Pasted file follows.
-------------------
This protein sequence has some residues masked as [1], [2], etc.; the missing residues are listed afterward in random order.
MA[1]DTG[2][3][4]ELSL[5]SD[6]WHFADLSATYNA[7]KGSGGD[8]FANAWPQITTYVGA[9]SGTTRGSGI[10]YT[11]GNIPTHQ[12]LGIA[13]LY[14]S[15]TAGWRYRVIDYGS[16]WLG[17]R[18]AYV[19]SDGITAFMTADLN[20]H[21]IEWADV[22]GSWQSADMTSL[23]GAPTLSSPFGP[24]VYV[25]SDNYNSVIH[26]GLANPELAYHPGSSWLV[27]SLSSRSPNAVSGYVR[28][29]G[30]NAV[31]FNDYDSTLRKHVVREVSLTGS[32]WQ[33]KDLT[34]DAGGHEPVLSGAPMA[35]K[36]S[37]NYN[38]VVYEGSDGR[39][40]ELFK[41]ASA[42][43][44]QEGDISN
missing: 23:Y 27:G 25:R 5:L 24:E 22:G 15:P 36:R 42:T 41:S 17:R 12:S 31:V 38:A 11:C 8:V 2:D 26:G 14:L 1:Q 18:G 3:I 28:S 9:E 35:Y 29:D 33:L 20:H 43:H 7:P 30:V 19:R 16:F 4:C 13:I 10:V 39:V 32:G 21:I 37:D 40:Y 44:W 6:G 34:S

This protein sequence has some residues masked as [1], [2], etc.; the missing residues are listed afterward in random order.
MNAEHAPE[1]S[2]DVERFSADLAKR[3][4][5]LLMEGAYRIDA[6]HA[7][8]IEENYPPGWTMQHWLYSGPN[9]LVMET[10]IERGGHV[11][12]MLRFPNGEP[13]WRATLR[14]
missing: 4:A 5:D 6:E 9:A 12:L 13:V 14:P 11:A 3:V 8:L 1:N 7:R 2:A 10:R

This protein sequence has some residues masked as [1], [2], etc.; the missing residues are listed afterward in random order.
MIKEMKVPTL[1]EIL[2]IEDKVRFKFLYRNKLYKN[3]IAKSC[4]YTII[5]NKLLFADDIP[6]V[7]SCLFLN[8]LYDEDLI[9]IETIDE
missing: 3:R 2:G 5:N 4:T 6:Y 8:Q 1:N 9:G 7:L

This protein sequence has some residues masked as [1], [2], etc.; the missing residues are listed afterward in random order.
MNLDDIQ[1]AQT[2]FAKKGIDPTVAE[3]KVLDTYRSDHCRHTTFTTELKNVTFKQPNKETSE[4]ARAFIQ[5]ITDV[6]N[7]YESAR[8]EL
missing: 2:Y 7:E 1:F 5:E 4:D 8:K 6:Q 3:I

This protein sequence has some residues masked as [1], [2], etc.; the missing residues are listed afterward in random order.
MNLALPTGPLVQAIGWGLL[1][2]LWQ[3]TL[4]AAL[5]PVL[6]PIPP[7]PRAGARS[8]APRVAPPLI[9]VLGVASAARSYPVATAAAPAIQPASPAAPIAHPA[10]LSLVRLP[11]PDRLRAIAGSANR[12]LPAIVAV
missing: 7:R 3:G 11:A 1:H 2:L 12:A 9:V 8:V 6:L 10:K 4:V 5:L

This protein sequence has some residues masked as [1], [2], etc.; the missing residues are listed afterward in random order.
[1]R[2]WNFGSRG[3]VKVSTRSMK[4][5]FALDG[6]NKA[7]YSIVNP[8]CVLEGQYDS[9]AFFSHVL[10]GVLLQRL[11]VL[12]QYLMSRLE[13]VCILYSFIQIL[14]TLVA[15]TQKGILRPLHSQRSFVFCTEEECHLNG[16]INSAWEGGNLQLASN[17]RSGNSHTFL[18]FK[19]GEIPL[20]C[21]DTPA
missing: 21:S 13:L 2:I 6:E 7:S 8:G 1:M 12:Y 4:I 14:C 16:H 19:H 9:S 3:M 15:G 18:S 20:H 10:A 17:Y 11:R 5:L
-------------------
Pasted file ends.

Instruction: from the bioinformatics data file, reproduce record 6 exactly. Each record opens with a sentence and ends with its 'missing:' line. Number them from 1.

This protein sequence has some residues masked as [1], [2], etc.; the missing residues are listed afterward in random order.
[1]R[2]WNFGSRG[3]VKVSTRSMK[4][5]FALDG[6]NKA[7]YSIVNP[8]CVLEGQYDS[9]AFFSHVL[10]GVLLQRL[11]VL[12]QYLMSRLE[13]VCILYSFIQIL[14]TLVA[15]TQKGILRPLHSQRSFVFCTEEECHLNG[16]INSAWEGGNLQLASN[17]RSGNSHTFL[18]FK[19]GEIPL[20]C[21]DTPA
missing: 21:S 13:L 2:I 6:E 7:S 8:G 1:M 12:Y 4:I 14:C 16:H 19:H 9:S 3:M 15:G 18:S 20:H 10:A 17:Y 11:R 5:L